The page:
Sunday, January 24, 2016

La Crosse, Wisconsin: Pilot explains challenges to a career in aviation



La Crosse, WI (WXOW) -  Commercial airline pilots are regarded as one of the most prestigious careers out there and also one of the most stressful. 

The pressure is high, especially for airline pilots who are responsible for keeping their passengers safe, not to mention keeping flights on time despite changes in weather.

Experts in the industry will tell you there is a major shortage of pilots.

"Right now there are unprecedented opportunities with the aviation industry,” Elizabeth Bjerke, Aviation Chair at the University of North Dakota explained.

“The U.S. is facing a severe pilot shortage to fly the aircraft and that is coupled by more retirement at the major airlines. They are hitting the mandatory retirement age of 65 so they have more attrition there as well as the economy has definitely rebounded after the 2008 recession,” Bjerke said. 

Young pilots like Skyler Groenning, a commercial pilot and flight instructor at Colgan Air Services in La Crosse said he’s working towards a career flying for the airlines. But it doesn't come easy.

"There's this sense of total freedom when you are flying the airplane,” Groenning said. “For me it's something I always knew I wanted to do so that's how it is for a lot of people.”

Becoming pilot was not the first career path Groenning pursued. 

He completed a Bachelors degree in Biochemistry at the University of Wisconsin-La Crosse before deciding he wanted to fly.  

While some complete a four year degree in aviation, Groenning took a different route to get there. First he completed his private pilot certificate, then his commercial pilot certificate, and now he's a certified flight instructor.

"There is a lot of time and money commitment to it, but usually it's the time commitment that is hardest for most people. People will find the money, they'll make it work but the time thing is hard,” Groenning said.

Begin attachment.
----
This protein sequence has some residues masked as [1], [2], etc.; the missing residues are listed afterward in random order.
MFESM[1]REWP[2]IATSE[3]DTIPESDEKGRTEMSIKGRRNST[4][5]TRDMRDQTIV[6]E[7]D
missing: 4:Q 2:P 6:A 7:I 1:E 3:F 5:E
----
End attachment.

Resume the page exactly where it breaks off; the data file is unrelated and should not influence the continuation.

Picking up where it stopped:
The FAA now requires 1,500 hours of flight time to become an airline pilot. That changed in 2013 when the requirement jumped from 250 hours to 1,500 to become a co-pilot. Airline captains we're already required to have at least 15 hundred hours.

That takes years to accomplish and there's a hefty price to pay.

"It's not unusual for a pilot to go from just entering to getting all their certificates to be $100,000 in debt,” Clint Torp, manager at the La Crosse Regional Airport said.

"You just have to be willing to make the sacrifice on the front end. Yeah you look these airlines and these guys flying these 747s and they're making a very good living but there was a lot of sacrifice that led up to that,” Groenning added.

But is it worth it? Or is the time and money unrealistic expectation for young pilots?

“In any professional career, whatever it is there are always sacrifices and I wouldn't say 1,500 would really hinder anyone who really wants to do it,” Groenning said.

“If someone really wants to do this, they are going to do it. Whether it's 1,500 hours, 2,000, 3,000 hours,” he said.

Bjerke said the aviation industry needs to find a way to attract more people to the field, but she said lowering flight time requirements is not the answer. 

"Even if  you lower the numbers, lets say from 1,000 to 700 you still have the same number of pilots. There might be an initial bubble but you still have the same number,” she said the industry needs to increase exposure. If it can increase the pilot pool coming in, that can begin to relieve the shortage. 

"We need to get more individuals interested in understanding that this is a viable career path and it's an exciting one and their are a lot of opportunities in the aviation industry right now.”

Groenning said that's something he learned long ago. 

Right now he is working toward reaching his 1,500 hours of flight time. He has 1,250 completed. Once he reaches that benchmark he can decide if he wants to pursue a career flying for the airlines. 

“I am very happy with what I am doing,” he said, “I don't feel like I go to work. I get to go here and fly airplanes."

Story and photo: http://www.wxow.com

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